PS: I should add that the issue here is about the general pattern of terrorist attacks before the recent incursions. I would add terrorist attacks after the recent incursions would also fail any disproportionality test though no doubt Rob would argue they constitute a form of oppression. My response would be that they constitute the preemptive self defence I referred to though whether they are the most prudent means is an open question.
The best rejects you'll ever find: A valued reader and correspondent points me in the direction of this NY Times article that summarises some recent intriguing economic research:
Recent research by Alan B. Krueger, an economics professor at Princeton University (can't get much more selective than that) and Stacey B. Dale, a senior researcher at Mathematica Policy Research, a consulting firm, suggests that it does not. They found that students who chose a school with lower admissions standards over a more competitive school earned incomes just as high as those who attended the elite college.
A fat paycheck isn't everything — far from it. But what that means, Mr. Krueger explained, is that a student accepted at the University of Pennsylvania, a prestigious member of the Ivy League, would be just as well off going to Penn State, which some people know more for its football team than its academics. Most intriguing, the research found that even students rejected by a highly selective college did as well as those who attended it.
As the author of the article slyly observes, this suggests a clever marketing strategy for 2nd tier universities:
And it suggests a cunning strategy: Apply to Harvard or Yale but then go to the college that offers the best deal. That's partly a joke, but I wouldn't be surprised to see a lot of second-tier colleges — the kind that offer generous merit aid to talented students — using Mr. Krueger's theory to persuade high-school graduates to choose, say, Denison or Lewis & Clark, over Williams or Stanford.
An absolute travesty: I watched Lateline last night and I was completely appalled and disgusted by what I saw. So were these people (Dr Louise Newman, chairman of the Royal College of Psychiatrists of NSW; Neville Roach, who recently resigned as the chairman of the Council for Multicultural Australia; Professor Richard Harding, the Inspector of Custodial Services in Western Australia). Go to the Lateline site and watch the interview for yourself.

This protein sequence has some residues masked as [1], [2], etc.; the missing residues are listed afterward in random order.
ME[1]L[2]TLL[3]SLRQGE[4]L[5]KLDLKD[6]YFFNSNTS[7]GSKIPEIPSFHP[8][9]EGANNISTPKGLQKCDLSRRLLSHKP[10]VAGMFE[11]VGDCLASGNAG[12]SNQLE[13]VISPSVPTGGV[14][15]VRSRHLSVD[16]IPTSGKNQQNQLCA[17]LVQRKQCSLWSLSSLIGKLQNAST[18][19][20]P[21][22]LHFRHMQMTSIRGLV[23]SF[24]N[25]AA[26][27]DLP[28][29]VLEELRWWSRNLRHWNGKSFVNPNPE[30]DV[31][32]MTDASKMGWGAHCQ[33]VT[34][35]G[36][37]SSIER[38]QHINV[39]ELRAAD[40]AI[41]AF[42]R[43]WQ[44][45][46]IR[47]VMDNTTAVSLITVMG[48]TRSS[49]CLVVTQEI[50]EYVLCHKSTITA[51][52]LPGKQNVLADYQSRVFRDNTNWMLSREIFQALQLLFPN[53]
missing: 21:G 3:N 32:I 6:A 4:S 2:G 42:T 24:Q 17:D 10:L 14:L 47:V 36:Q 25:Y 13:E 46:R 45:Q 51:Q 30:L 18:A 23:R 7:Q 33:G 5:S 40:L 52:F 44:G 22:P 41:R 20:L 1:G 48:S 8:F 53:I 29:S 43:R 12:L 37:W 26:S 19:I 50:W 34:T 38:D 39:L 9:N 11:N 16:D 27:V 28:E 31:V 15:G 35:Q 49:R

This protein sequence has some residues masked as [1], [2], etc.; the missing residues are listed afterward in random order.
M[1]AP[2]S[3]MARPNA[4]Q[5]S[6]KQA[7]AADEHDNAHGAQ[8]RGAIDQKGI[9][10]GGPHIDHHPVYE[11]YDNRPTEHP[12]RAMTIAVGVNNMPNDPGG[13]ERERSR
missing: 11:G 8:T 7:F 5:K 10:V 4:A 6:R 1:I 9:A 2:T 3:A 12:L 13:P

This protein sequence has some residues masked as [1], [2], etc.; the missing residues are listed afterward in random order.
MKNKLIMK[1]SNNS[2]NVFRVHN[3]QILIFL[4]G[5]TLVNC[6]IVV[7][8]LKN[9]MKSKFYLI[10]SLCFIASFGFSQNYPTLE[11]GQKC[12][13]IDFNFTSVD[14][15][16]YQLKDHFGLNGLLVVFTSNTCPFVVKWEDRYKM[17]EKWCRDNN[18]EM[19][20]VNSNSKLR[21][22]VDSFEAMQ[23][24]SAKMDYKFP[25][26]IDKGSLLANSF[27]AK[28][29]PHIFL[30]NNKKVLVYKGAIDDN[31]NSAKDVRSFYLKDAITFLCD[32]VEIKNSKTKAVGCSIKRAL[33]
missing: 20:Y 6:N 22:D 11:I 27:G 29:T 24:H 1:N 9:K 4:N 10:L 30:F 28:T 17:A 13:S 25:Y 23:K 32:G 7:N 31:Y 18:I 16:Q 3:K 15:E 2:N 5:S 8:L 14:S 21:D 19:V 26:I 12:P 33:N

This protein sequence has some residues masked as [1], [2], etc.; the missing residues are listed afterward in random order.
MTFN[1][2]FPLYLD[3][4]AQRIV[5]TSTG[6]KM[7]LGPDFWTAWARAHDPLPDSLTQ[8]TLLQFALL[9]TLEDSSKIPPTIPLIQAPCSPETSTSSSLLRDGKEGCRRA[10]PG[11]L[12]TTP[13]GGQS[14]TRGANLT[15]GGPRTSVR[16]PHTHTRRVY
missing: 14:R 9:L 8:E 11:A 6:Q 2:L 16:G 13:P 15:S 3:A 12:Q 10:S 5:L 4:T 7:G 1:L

Hysterical Afghan refugees put in solitary confinement and hurling themselves against windows, unconscious refugees who had collapsed from nervous exhaustion having their limp bodies dragged on the ground by callous security guards; bystanding refugees who thought that one of their comrades had died being left alone without any explanation or calming words to shriek with grief and then erupt with anger; and subsequently Department of Immigration people blaming the ensuing riots on 'troublemakers' and criminals when it was quite clear that the riots were caused by gross negligence in dealing with clearly psychologically traumatised people that would have gotten jail wardens fired and disgraced for life. Sure, the interview I just linked to made no pains to be neutral and the interviewer asked a lot of Dorothy Dixers - but in this case I think it was justiifed. Serious journalism requires one to be as balanced as possible but not morally relativistic - not that this was solely a matter of morals. This was a clear stuff up on the part of the government to let conditions stew to such a breaking point.
Contrary to claims of anti-government bias hurled around by people with clearly vested interests, there are lots of John Howard ass-wipers in the media. No matter how many turds Howard produces, they keep wiping and wiping and wiping away. But no amount of wiping can hide this outrageous breach of duty and humanity.
Jewish rally in Sydney denounces media bias:This is the SMH's report from the pro-Israeli rally in Wynyard Park. Will the self-same media 'get it' now?:
Sydney's Jewish community rallied yesterday and criticised the Australian media for its "biased" coverage of the Israeli conflict at a noisy rally in the city centre.
Several thousand people crammed Wynyard Park where the Israeli Consul-General, Effi Ben-Matityahu described international condemnation of the Israeli army 's most recent occupation of Palestinian territory as ill-informed and one-sided.
"We have unfortunately seen a new brand of journalism arise and their reality is not based on a knowledge of history," he said.
"When you look in the context of history, people tend to forget where this conflict comes from.
"The result is that a democratic nation with an open society accessible by anyone is being put on an equal footing with the most brutal regimes in the Middle East.
Will someone please explain to me why there is so much outrage at Saddam and the Saudis for giving money to families of terrorists, but it's ok for Americans to donate to Sinn Fein so it can do the exact same thing?
Australian socialist Rob Corr complains that the ABC is biased because it implies that the IRA are terrorists but he doesn't think that the IRA does terrorism anymore: